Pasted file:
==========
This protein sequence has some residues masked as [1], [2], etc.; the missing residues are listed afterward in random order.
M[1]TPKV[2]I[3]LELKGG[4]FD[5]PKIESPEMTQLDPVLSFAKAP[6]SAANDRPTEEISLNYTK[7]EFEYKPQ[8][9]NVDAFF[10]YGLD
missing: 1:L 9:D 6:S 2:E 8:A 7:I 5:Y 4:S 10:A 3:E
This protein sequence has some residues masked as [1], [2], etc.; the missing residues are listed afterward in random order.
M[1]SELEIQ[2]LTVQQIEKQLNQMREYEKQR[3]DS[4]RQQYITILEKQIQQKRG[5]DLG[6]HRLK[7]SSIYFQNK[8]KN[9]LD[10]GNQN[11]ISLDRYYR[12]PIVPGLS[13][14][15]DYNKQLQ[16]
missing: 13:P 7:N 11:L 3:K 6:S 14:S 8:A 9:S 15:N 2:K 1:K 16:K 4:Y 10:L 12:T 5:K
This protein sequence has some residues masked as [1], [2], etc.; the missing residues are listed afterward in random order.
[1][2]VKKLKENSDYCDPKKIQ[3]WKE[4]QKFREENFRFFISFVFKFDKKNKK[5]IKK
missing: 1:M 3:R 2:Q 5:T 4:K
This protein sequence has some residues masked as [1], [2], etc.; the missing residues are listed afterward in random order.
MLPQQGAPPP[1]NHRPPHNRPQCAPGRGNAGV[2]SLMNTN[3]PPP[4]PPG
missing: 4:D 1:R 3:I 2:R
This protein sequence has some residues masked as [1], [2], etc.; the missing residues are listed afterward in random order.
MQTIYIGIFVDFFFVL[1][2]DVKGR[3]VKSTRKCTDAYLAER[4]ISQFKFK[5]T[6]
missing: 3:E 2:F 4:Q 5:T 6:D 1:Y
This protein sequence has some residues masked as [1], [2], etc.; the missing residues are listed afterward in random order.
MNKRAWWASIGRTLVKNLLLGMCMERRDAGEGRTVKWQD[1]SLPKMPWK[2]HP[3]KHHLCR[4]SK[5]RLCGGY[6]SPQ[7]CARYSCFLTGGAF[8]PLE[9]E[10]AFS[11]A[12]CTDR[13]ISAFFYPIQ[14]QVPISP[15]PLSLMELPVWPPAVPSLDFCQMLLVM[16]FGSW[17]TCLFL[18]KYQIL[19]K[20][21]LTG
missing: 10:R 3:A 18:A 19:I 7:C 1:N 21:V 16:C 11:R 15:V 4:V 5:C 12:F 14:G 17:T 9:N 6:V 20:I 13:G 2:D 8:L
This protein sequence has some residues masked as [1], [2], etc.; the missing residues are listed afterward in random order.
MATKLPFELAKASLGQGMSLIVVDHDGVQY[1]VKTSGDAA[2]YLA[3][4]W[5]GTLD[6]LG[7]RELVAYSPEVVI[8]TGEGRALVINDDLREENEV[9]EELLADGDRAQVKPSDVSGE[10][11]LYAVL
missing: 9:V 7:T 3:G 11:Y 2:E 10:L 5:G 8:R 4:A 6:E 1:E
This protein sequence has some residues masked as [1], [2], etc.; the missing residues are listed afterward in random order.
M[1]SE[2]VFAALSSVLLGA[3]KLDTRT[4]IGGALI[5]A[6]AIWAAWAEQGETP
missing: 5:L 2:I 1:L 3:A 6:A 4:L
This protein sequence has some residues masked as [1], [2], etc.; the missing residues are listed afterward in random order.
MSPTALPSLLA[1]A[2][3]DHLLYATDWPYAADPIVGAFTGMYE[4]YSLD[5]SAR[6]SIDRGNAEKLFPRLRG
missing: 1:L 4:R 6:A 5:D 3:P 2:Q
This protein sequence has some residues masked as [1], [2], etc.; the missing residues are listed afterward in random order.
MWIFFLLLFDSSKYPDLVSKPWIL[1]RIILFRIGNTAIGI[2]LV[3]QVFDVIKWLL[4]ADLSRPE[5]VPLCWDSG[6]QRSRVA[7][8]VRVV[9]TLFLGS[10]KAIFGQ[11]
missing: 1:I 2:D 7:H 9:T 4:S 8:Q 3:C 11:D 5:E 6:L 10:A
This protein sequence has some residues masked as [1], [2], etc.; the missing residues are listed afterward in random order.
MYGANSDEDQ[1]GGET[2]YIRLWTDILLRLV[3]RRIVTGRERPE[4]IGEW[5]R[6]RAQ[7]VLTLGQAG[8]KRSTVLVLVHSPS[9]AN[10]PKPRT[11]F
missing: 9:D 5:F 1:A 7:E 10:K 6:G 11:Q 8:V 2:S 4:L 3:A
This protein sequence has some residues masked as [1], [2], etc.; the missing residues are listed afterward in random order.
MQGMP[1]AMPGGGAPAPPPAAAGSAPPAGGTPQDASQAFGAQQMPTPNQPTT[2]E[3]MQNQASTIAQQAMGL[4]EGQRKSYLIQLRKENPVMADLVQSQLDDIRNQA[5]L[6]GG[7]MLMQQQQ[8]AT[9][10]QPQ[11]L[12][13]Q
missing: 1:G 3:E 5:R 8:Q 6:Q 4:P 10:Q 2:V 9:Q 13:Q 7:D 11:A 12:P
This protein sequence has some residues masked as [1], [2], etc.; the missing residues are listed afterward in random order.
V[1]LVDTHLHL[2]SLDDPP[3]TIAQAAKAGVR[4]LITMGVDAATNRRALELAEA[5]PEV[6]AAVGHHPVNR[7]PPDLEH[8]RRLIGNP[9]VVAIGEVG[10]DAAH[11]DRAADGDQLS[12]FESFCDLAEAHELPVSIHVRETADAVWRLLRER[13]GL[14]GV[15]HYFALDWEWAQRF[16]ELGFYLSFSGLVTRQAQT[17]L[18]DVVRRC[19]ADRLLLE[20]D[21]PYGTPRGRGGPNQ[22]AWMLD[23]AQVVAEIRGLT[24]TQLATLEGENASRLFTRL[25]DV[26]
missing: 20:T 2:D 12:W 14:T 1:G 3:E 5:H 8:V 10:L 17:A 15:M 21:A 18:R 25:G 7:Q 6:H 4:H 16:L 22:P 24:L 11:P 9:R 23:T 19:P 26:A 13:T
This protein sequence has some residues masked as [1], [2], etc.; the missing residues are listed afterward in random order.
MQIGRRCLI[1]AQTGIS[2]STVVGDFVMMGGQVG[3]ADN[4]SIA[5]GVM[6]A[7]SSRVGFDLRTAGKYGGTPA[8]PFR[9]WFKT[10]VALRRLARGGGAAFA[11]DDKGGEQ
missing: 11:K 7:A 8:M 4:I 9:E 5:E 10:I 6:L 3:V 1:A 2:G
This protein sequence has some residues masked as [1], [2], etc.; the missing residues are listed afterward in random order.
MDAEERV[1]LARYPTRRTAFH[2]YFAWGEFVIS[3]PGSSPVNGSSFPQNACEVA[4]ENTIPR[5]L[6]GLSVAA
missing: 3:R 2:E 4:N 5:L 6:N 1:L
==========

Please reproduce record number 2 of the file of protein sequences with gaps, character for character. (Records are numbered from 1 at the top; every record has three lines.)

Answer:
This protein sequence has some residues masked as [1], [2], etc.; the missing residues are listed afterward in random order.
M[1]SELEIQ[2]LTVQQIEKQLNQMREYEKQR[3]DS[4]RQQYITILEKQIQQKRG[5]DLG[6]HRLK[7]SSIYFQNK[8]KN[9]LD[10]GNQN[11]ISLDRYYR[12]PIVPGLS[13][14][15]DYNKQLQ[16]
missing: 13:P 7:N 11:L 3:K 6:S 14:S 8:A 9:S 15:N 2:K 1:K 16:K 4:Y 10:L 12:T 5:K